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He took Peter aside


In the tumultuous eleventh century, seven monks including Saint Bruno formed the Carthusian order.

Dear visitor:

Please put a little something in the CERC stocking this Advent.

brunoSaint Bruno of Cologne

The Carthusian order is dedicated to prayer for the serenity of souls, taking as their motto: "Stat crux dum volvitur orbis" — the Cross stands as the world spins.

September's Feast of the Exaltation of the Cross would seem a curiosity, were it not that Christ used that most cruel machine of death to conquer death.  Saint Peter was uncomprehending when his beloved Master said, "If anyone would come after me, he must deny himself and take up his cross and follow me."  Peter "took Jesus aside" and told him that this must never be, only to be admonished that he was thinking not like God but as a limited human being.  When Jesus rose from the dead, he "took Peter aside" and told him that he would go where he did not expect.  Not long afterwards, Peter hung on a cross in Rome.  To the astonishment of men intent on stretching out their dreary lifespans as long as they could, Peter died gladly.

Mrs. Fanny Crosby wrote more than 8,000 hymns, including in 1894 "Keep Thou My Way."  One of its lines was "gladly the Cross I'll bear."  Inevitably that led to choirboys calling it "Gladly, the cross-eyed bear."  Her story, though, was not a joke.  She was blind all of her ninety-five years and was a student and teacher at the New York Institute for the Blind right here in our parish on Ninth Avenue and 34th Street.  She told one of her fellow teachers, the future President Grover Cleveland: "If perfect earthly sight were offered me tomorrow, I would not accept it.  I might not have sung hymns to the praise of God if I had been distracted by the beautiful and interesting things about me."  Her small tombstone is engraved: "Aunt Fanny: She hath done what she could."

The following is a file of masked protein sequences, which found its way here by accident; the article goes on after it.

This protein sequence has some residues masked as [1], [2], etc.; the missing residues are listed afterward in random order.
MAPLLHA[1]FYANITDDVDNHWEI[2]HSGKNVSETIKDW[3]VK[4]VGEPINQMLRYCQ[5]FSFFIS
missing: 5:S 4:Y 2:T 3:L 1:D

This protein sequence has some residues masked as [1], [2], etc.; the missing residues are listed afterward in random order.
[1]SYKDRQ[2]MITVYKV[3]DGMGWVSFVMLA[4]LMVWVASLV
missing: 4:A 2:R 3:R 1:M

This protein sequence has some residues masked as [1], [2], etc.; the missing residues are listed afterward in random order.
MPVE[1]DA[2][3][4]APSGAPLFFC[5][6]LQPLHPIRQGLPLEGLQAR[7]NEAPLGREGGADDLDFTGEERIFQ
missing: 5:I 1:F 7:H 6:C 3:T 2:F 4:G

Saint John Vianney said, "The worst cross is not to have a cross."  A current "televangelist" has made many millions of dollars preaching a "Prosperity Gospel" in an arena where the cross is absent.  His wife summed up their Gospel: "When you come to church, when you worship Him, you're not doing it for God, really.  You're doing it for yourself because that's what makes God happy."  These two newly rich people have now begun a cosmetics business, but Prosperity Theology itself is nothing more than cosmetic.  At Holy Mass, the celebrant says: "Lift up your hearts," not "Lift up your faces."     



Rutler5smFather George W. Rutler. "He took Peter aside." From the Pastor (September 10, 2017).

Reprinted with permission from Father George W. Rutler.

The Author

Rutler1rutler46smFather George W. Rutler is the pastor of St. Michael's church in New York City.  He has written many books, including: The Stories of Hymns, Hints of Heaven: The Parables of Christ and What They Mean for You, Principalities and Powers: Spiritual Combat 1942-1943, Cloud of Witnesses — Dead People I Knew When They Were Alive, Coincidentally: Unserious Reflections on Trivial Connections, A Crisis of Saints: Essays on People and Principles, Brightest and Best, Saint John Vianney: The Cure D'Ars Today, Crisis in Culture, and Adam Danced: The Cross and the Seven Deadly Sins.

Copyright © 2017 Father George W. Rutler
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